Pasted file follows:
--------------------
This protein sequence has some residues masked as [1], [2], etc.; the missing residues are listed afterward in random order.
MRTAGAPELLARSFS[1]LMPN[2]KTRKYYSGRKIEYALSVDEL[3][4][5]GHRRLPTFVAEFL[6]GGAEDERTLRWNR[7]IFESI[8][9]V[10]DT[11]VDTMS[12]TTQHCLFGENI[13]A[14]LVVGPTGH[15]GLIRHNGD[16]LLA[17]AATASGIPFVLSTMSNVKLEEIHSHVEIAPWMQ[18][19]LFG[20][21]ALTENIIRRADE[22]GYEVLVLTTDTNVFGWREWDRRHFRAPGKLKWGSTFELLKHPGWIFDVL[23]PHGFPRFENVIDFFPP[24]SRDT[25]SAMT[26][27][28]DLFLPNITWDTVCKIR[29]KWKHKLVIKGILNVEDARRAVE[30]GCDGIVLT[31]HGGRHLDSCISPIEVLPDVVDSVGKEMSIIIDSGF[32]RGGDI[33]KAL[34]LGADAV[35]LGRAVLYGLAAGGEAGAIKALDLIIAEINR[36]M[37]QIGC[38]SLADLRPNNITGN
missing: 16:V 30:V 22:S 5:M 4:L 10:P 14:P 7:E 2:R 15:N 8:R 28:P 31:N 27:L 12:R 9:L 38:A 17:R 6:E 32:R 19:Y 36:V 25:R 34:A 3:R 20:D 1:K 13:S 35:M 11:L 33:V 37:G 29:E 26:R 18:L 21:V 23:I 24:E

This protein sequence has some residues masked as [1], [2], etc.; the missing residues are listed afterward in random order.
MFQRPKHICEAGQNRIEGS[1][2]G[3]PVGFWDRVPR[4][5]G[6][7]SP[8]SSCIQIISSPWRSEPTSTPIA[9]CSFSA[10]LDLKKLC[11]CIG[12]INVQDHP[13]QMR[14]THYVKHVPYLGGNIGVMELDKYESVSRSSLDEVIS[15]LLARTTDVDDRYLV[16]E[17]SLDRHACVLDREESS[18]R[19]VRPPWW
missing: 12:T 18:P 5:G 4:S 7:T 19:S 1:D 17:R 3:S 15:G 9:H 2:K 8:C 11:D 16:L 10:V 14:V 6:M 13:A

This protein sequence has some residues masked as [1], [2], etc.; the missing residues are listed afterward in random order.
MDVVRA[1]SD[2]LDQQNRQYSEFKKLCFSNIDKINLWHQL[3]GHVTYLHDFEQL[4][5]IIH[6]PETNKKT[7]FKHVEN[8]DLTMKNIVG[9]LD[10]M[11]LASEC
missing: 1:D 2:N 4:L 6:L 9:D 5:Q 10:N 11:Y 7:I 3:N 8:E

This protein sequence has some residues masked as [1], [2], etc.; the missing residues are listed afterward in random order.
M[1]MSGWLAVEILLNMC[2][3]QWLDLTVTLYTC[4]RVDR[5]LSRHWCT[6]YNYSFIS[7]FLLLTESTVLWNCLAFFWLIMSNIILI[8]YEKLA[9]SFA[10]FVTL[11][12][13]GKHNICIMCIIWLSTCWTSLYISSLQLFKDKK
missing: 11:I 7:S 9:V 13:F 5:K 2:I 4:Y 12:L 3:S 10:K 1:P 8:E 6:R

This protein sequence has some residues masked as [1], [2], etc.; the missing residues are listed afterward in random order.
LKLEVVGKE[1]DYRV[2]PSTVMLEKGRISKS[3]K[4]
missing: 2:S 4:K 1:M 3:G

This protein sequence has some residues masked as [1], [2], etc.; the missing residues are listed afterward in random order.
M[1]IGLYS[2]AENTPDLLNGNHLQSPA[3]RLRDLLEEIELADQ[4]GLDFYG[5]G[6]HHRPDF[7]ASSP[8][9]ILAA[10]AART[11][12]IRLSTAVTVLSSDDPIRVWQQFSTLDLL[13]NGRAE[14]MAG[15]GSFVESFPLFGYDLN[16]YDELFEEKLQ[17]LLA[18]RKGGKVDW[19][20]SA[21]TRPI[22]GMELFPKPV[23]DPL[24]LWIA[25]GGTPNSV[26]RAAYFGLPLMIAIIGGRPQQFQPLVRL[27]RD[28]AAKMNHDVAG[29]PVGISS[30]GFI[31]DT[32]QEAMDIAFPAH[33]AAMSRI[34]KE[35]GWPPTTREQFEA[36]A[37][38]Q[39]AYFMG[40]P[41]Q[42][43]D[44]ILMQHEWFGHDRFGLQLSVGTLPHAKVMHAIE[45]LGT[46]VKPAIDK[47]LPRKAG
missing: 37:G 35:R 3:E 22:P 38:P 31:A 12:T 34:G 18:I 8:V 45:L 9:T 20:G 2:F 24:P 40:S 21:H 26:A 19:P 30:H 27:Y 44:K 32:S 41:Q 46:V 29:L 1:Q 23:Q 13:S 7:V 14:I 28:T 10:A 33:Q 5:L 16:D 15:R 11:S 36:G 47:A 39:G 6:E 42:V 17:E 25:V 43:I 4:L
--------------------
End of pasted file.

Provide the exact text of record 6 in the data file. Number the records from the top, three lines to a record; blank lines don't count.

This protein sequence has some residues masked as [1], [2], etc.; the missing residues are listed afterward in random order.
M[1]IGLYS[2]AENTPDLLNGNHLQSPA[3]RLRDLLEEIELADQ[4]GLDFYG[5]G[6]HHRPDF[7]ASSP[8][9]ILAA[10]AART[11][12]IRLSTAVTVLSSDDPIRVWQQFSTLDLL[13]NGRAE[14]MAG[15]GSFVESFPLFGYDLN[16]YDELFEEKLQ[17]LLA[18]RKGGKVDW[19][20]SA[21]TRPI[22]GMELFPKPV[23]DPL[24]LWIA[25]GGTPNSV[26]RAAYFGLPLMIAIIGGRPQQFQPLVRL[27]RD[28]AAKMNHDVAG[29]PVGISS[30]GFI[31]DT[32]QEAMDIAFPAH[33]AAMSRI[34]KE[35]GWPPTTREQFEA[36]A[37][38]Q[39]AYFMG[40]P[41]Q[42][43]D[44]ILMQHEWFGHDRFGLQLSVGTLPHAKVMHAIE[45]LGT[46]VKPAIDK[47]LPRKAG
missing: 37:G 35:R 3:E 22:P 38:P 31:A 12:T 34:G 18:I 8:V 45:L 9:T 20:G 2:F 24:P 40:S 21:H 26:A 19:P 30:H 27:Y 44:K 32:S 41:Q 46:V 29:L 1:Q 23:Q 13:S 7:V 14:I 28:T 10:A 33:Q 5:L 16:D 15:R 11:S 36:G 47:A 39:G 6:E 42:V 17:E 25:V 43:I 4:L